Who is Your Mechanic: InfoSec Level Equivalents

October 7, 2016 | Views: 1721

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Question: Who is the most important person in an organization? Is it the CEO? Is it the Finance director? Is it Bob in Sales? Is it you? We are all cogs in the machine, but sometimes there are some key components a company can not do without.

A few years ago I read a quote  from the book Solider by Richard Holmes, an excellent military historian. The quote was from a Colour Sergeant Major (CSM), who said to the other Sergeants;

“The Officers drive the car, but it’s the Sergeants that run the engine”.

In essence, the Officers like to think they drive the car – they give orders, but without a solid team of sergeants, everything falls apart.

Think about that for a minute. Modern armies have a hierarchy of CO (commissioned officers), NCO’s (non-commissioned officers) and then the soldiers, troops, squaddies or grunts.

Not too different for a company:

•    the CO is your C-level management

•    the NCOs are middle management†

•    the business users are troops

Translate that to an InfoSec/IT environment

•    the CO is your CISO/IT Director

•    the NCO’s are middle management†

•    the techies are the troops

†A CISSP; if working on the ground with the troops;  I would classify as a NCO.

An organisation needs direction, this can come from policies and the top, but you need some strong NCOs keeping everyone in check. The NCOs get the job done.

NCOs don’t have to be middle managers either, they can also be team leaders. The grunts do the legwork, the NCO or “Sarge” has worked through the ranks and has the knowledge to mentor and support the team. The CO gives direction.

But a well-oiled regiment of troops runs nice and smooth because the Sergeants are running the engine to make it so.

Here’s the thing, if you run off and get a certification and think you can jump straight into a NCO role – wrong. That is not how it works in the military unless you are lucky. This does not happen in the real world either. To get into an NCO role you need be to be qualified, but more importantly you need to be time served, you need to be experienced and you need to be trusted.

But this is what should motivate you. InfoSec can be like the military.

The military recognize talent, they encourage development, they will train their people to be the best they can, if someone responds and performs then they will promote those people higher up, in turn they will help others to become the best they can.

The NCO needs to get the best out of the team, and sometimes gets to shout at people for doing ridiculously stupid things (think users opening suspect attachments for example).

However, unlike Gunnery Sergeant Hartman in Full Metal Jacket, don’t shout at people “What is your major malfunction” – that really won’t help, no matter how funny that may seem at the time. 🙂

So what do you want to be? A grunt, or a Sarge? I know what I want to be, do you?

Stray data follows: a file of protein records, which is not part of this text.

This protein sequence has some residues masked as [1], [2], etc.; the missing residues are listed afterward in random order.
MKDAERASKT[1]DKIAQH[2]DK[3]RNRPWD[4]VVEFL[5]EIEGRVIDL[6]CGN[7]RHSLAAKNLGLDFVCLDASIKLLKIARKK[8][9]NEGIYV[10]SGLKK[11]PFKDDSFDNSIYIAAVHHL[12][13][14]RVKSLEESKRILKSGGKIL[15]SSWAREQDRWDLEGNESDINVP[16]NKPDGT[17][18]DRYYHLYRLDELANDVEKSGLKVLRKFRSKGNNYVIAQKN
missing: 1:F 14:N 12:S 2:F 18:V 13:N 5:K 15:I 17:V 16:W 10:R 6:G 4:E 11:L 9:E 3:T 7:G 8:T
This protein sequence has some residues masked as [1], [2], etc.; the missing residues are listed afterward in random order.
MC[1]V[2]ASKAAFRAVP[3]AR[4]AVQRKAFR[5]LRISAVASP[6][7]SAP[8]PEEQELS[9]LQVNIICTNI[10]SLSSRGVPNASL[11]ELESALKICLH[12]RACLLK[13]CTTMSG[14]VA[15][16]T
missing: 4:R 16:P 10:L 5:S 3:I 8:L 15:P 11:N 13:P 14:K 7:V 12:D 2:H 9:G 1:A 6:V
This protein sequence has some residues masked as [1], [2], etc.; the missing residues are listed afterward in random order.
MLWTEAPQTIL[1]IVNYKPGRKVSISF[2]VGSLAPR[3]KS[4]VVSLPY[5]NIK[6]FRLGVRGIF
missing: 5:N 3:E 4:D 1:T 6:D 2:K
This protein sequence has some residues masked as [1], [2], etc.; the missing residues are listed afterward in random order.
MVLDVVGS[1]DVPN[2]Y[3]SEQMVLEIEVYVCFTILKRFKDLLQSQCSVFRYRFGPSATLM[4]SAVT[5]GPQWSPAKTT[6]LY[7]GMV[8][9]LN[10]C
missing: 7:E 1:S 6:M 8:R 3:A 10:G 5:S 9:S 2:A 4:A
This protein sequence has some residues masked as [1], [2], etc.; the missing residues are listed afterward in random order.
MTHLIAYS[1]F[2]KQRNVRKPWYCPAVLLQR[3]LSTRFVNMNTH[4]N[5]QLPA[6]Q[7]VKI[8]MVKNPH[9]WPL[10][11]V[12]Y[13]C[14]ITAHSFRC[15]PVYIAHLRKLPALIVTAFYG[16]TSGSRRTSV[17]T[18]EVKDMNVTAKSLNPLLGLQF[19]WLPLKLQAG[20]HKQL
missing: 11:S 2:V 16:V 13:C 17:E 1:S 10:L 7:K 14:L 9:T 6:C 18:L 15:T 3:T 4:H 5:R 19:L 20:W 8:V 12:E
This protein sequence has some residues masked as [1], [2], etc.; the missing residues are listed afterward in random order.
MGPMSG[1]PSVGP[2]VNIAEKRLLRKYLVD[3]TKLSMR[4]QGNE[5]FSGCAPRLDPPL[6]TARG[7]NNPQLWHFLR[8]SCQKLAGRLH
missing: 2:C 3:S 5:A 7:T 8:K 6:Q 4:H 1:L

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5 Comments
  1. Great post, and it made me think back on a comment my then-9-year-old daughter asked me on one of the many occasions I took her to work with me.

    It was a smallish company, about 120 people, and I was one of two IT folks who handled virtually all of the multi-platform, multi-tech needs we had internally. After many times at work with me, and seeing me constantly called here and there to deal with this and that, she asked me one of those questions that kids pose so well: “Dad? Why aren’t you the boss of the company? _Everyone_ needs you!” (Kids are so cute.) I explained that I could see how the question might occur to her, but… that there are other things, not so visible, that are involved as well.

    • I’m kind of waiting for a cool job title that is self-explanatory, helps so much when the kids are at school

      “When I grow up I want to be a Fireman, just like my daddy”
      “When I grow up, I want to be a princess” (well there is always one)
      “When I grow up, I want to be a information systems analyst and program like a boss”

      Doesn’t quite have the same ring to it, but a bit out there for most other parents to compute and take in.

      For a while I thought my daughter would veer towards an auditor as she is always checking things, but is risk averse “dangerous”. Maybe a job in insurance, but she is only 6, so still time for her to get into IT.

  2. What about the network architects? That’s a very techy job still a grunt?

    • I kind of thought that someone that was techie would say “hey that’s not fair, why am I not a sarge?”

      It’s not a competition! 🙂

      Seriously though, the article was focussed at people in a tech job, but in the lower ranks. Many a time I have seen contractors come in gushing they have certs – but no experience. They end up working on the helpdesk, frustrated. We all have to start somewhere, but instead of exhibiting angst, knuckling down doing your best and get the experience in, and combined with your cert – you will get there.

      I’m going to be working on another two articles looking at this exact issue, and I hope it is both interesting and enlightening for people.

      If you are a network architect – kudos to you – better than I am currently! 🙂

  3. Great write up, and as a veteran I couldn’t agree more.

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